By Ciara McAuliffe — Correspondent
The Biden administration became the first in history to approve mandates for gender-affirming care. Effective January 1st, 2023, private health plans in Colorado will be required to cover transition-related coverage. This includes hormone therapy, facial modifications, genital reconstructive services, breast reduction and constructions, and other procedures.
Governor Jared Polis and Chiquita Brooks-LaSure, administrators of the federal Centers for Medicare & Medicaid Services, announced the change during an October 12th press conference. “We hope this marks a historic beginning and that other states look to Colorado as a model,” said Brooks-LaSure.
This decision fulfills a pledge Biden made early on in his campaign to “expand access to high-quality healthcare for LGBTQ+ individuals” by “ensuring coverage for comprehensive care.”
Widely praised by members of the LGBTQ+ community and its allies, the Biden administration’s decision also faced backlash from conservatives such as Roger Servino, a former Trump appointee who served as the health department’s civil rights chief. “This is a liberal administration and governor colluding to mandate coverage for a lifetime of cross-sex hormones and removal of healthy organs, including for minors.”
“Their end game is clear, to push these dangerous experimental treatments on kids and unwilling families as a national insurance mandate,” added Servino.
Brooks-LaSure and other officials see transition-related treatment as “life-saving,” citing evidence that supporting individuals in their transition can reduce the risk of suicide. A 2015 UCLA study on transgender individuals reports that “9% of respondents who wanted but did not recieve gender-affirming care reported past-year suicide attempts,” while “5% of repspondents who who wanted and recieved gender-affirming care reported past-year attempts.”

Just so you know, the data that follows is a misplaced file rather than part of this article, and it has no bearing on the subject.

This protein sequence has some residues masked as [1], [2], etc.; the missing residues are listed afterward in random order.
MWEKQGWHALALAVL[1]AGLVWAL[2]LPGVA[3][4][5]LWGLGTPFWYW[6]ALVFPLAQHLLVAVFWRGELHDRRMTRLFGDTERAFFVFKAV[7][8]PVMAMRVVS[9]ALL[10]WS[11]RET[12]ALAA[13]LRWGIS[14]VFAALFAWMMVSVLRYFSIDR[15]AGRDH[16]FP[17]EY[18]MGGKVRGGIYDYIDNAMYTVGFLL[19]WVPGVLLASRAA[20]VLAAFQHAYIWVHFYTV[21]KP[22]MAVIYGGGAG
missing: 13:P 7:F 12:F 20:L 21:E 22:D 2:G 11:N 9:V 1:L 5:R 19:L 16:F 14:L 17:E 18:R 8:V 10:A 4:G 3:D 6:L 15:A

“People who need access to this care will not only be healthier because they are getting the care they need through a doctor, through a licensed healthcare provider, but also that that will have positive impacts on their health overall––as a result of being able to transition and be their full selves,” said Christy Mallory, legal director at the Williams Institute, a research institute based in the UCLA School of Law.
“I know, from personal experience, how important it is to feel safe, comfortable and heard by the providers who help us manage the most intimate and sometimes most painful healthcare needs that we have,” said Colorado Lt. Gov. Dianne Primavera. Primavera adds that we need to support patients and providers as we create a more inclusive and affirming healthcare system.
Beyond the borders of Colorado, Republican-led states have made efforts to restrict transgender people’s rights. Arkansas became the first state to ban gender confirming treatments for transgender youth. Many other states, one being Virginia, approved restrictions on transgender athletes.
According to the Williams institute, “an estimated 32,000 trangender medicaid beneficiaries live in states with express bans that deny access to covered gender-affirming care.” Currently, eighteen states and D.C. have chosen to specifically include coverage for gender-affirming care under their Medicaid programs or are in the process of extending coverage, while 12 states exclude coverage for such care and 20 states have not expressly addressed coverage.